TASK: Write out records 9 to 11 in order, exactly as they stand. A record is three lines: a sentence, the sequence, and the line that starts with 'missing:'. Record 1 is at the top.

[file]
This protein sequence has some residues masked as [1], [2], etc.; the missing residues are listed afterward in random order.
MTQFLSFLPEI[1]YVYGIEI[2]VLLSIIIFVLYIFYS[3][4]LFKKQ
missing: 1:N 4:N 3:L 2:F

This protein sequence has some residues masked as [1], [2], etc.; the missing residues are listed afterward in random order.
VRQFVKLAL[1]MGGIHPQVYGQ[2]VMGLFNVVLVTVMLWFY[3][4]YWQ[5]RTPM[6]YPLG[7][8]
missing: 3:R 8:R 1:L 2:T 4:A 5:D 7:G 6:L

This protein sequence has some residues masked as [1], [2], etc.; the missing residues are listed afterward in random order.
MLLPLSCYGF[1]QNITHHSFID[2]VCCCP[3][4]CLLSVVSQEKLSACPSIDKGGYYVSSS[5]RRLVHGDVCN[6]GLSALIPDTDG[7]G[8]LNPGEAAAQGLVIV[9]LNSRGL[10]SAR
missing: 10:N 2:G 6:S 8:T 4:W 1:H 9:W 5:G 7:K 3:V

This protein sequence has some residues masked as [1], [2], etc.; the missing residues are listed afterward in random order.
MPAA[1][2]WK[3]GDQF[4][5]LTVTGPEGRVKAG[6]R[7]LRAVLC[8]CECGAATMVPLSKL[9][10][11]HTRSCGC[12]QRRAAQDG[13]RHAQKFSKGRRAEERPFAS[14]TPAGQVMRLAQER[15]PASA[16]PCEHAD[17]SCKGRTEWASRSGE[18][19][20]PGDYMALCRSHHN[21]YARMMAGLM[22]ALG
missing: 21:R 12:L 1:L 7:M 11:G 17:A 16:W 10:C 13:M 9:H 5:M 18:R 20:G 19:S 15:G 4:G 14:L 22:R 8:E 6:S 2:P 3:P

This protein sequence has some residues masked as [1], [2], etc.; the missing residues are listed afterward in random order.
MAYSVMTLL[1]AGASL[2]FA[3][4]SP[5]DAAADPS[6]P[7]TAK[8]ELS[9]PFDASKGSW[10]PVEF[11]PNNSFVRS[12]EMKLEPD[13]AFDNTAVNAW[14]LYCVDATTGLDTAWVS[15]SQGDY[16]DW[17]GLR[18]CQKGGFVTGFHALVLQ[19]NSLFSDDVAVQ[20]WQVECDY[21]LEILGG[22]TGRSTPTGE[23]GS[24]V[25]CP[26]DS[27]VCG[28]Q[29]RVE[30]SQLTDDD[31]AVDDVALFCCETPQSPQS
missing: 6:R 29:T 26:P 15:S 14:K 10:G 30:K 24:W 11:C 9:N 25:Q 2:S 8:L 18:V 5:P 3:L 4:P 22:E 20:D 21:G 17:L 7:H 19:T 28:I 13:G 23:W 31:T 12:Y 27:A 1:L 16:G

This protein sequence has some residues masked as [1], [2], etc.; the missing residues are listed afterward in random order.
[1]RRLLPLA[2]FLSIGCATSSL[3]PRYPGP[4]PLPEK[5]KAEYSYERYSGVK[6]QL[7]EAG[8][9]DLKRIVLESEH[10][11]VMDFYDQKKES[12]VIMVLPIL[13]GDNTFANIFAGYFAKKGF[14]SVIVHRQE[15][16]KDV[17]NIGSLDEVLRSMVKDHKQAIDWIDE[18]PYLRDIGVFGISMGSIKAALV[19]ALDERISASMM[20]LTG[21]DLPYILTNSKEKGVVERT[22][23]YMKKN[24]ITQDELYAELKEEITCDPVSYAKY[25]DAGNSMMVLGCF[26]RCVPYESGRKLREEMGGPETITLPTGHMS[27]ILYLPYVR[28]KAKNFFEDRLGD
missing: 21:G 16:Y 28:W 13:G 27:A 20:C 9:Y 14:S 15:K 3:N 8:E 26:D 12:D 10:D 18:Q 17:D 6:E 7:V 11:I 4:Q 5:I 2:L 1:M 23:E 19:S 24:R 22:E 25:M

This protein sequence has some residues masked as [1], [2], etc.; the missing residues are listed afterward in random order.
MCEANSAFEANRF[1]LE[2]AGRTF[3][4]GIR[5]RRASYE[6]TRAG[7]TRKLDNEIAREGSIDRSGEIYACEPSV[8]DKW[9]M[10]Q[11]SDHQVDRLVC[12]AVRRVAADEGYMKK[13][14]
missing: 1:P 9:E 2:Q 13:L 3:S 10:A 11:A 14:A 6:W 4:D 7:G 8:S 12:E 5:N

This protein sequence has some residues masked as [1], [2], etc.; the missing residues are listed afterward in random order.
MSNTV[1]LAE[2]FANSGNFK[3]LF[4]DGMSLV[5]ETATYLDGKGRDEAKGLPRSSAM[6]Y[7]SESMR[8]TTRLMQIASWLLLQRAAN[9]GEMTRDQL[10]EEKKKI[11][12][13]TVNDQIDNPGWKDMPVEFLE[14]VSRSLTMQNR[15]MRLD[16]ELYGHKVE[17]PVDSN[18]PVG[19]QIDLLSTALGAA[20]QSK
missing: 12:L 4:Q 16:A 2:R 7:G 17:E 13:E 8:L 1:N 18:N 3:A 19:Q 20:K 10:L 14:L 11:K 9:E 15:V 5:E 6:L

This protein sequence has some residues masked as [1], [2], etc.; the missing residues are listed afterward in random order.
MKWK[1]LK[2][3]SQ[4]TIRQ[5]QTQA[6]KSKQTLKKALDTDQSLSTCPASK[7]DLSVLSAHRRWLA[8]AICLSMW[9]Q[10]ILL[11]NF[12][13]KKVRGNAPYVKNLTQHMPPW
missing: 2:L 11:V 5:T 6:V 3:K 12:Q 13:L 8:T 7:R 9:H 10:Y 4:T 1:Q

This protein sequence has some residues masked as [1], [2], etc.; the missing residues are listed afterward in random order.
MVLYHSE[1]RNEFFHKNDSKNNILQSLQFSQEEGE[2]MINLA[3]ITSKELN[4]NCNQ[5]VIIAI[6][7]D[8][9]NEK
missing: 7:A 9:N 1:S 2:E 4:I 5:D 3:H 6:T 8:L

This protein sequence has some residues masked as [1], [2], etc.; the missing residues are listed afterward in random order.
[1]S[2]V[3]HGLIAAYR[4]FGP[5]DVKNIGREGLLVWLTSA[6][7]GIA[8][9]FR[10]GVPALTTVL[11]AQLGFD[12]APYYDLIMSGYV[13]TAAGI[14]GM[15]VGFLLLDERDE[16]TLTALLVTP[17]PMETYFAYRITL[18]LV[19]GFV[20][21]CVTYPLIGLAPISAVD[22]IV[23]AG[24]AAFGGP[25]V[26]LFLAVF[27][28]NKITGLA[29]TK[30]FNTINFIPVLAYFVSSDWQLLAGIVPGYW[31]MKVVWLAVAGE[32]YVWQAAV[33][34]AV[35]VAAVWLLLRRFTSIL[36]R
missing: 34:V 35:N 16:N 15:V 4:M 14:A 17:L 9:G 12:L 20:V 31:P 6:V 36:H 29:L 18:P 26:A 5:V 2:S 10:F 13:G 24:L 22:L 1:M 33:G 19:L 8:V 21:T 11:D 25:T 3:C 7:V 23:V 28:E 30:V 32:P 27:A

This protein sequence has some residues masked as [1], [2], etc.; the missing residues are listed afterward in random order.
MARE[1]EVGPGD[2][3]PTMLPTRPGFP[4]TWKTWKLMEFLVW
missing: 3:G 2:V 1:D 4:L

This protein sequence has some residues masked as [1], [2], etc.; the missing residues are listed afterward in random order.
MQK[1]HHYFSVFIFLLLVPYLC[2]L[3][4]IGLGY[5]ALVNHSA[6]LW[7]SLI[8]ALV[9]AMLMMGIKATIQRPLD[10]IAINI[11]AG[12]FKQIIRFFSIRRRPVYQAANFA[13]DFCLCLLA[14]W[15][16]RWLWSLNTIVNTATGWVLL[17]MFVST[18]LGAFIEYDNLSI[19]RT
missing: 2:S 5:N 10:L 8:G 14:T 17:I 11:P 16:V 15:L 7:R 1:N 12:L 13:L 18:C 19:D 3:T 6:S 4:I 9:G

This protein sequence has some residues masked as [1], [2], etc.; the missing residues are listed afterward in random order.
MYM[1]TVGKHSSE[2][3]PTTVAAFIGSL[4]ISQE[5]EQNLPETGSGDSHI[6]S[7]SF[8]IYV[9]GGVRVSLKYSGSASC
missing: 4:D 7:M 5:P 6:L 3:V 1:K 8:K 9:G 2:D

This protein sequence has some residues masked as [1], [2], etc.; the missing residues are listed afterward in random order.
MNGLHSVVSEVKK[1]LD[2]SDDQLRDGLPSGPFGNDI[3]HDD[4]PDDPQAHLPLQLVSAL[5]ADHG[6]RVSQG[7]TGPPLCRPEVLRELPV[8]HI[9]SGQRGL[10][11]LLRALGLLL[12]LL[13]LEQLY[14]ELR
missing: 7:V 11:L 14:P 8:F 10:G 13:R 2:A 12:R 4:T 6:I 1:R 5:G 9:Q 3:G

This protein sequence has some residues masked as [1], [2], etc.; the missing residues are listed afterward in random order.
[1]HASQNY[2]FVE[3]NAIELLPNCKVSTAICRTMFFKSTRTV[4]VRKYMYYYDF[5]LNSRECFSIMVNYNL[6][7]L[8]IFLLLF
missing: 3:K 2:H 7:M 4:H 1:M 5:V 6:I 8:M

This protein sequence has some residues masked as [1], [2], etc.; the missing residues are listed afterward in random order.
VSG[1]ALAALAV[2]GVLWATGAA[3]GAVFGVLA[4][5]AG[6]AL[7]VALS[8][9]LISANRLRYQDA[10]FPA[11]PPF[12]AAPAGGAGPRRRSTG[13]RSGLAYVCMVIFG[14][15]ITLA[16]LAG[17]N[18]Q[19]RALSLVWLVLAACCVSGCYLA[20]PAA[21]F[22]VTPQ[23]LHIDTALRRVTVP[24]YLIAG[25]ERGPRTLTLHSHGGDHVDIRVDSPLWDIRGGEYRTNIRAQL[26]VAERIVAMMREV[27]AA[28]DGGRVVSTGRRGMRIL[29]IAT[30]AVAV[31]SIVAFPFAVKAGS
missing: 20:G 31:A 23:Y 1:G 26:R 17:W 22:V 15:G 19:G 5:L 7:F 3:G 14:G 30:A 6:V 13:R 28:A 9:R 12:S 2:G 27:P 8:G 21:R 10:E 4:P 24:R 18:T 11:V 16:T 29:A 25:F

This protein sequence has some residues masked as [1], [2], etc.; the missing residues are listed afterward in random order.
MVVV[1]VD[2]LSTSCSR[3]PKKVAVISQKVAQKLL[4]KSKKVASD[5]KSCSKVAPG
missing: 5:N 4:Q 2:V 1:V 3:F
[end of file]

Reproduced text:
This protein sequence has some residues masked as [1], [2], etc.; the missing residues are listed afterward in random order.
MKWK[1]LK[2][3]SQ[4]TIRQ[5]QTQA[6]KSKQTLKKALDTDQSLSTCPASK[7]DLSVLSAHRRWLA[8]AICLSMW[9]Q[10]ILL[11]NF[12][13]KKVRGNAPYVKNLTQHMPPW
missing: 2:L 11:V 5:T 6:V 3:K 12:Q 13:L 8:T 7:R 9:H 10:Y 4:T 1:Q

This protein sequence has some residues masked as [1], [2], etc.; the missing residues are listed afterward in random order.
MVLYHSE[1]RNEFFHKNDSKNNILQSLQFSQEEGE[2]MINLA[3]ITSKELN[4]NCNQ[5]VIIAI[6][7]D[8][9]NEK
missing: 7:A 9:N 1:S 2:E 4:I 5:D 3:H 6:T 8:L

This protein sequence has some residues masked as [1], [2], etc.; the missing residues are listed afterward in random order.
[1]S[2]V[3]HGLIAAYR[4]FGP[5]DVKNIGREGLLVWLTSA[6][7]GIA[8][9]FR[10]GVPALTTVL[11]AQLGFD[12]APYYDLIMSGYV[13]TAAGI[14]GM[15]VGFLLLDERDE[16]TLTALLVTP[17]PMETYFAYRITL[18]LV[19]GFV[20][21]CVTYPLIGLAPISAVD[22]IV[23]AG[24]AAFGGP[25]V[26]LFLAVF[27][28]NKITGLA[29]TK[30]FNTINFIPVLAYFVSSDWQLLAGIVPGYW[31]MKVVWLAVAGE[32]YVWQAAV[33][34]AV[35]VAAVWLLLRRFTSIL[36]R
missing: 34:V 35:N 16:N 15:V 4:M 14:A 17:L 9:G 12:L 20:V 31:P 6:V 36:H 29:L 18:P 26:A 5:V 2:S 10:F 13:G 24:L 22:L 1:M 33:G 19:L 8:V 21:T 11:D 25:T 3:C 7:V 23:V 28:E 30:V 32:P 27:A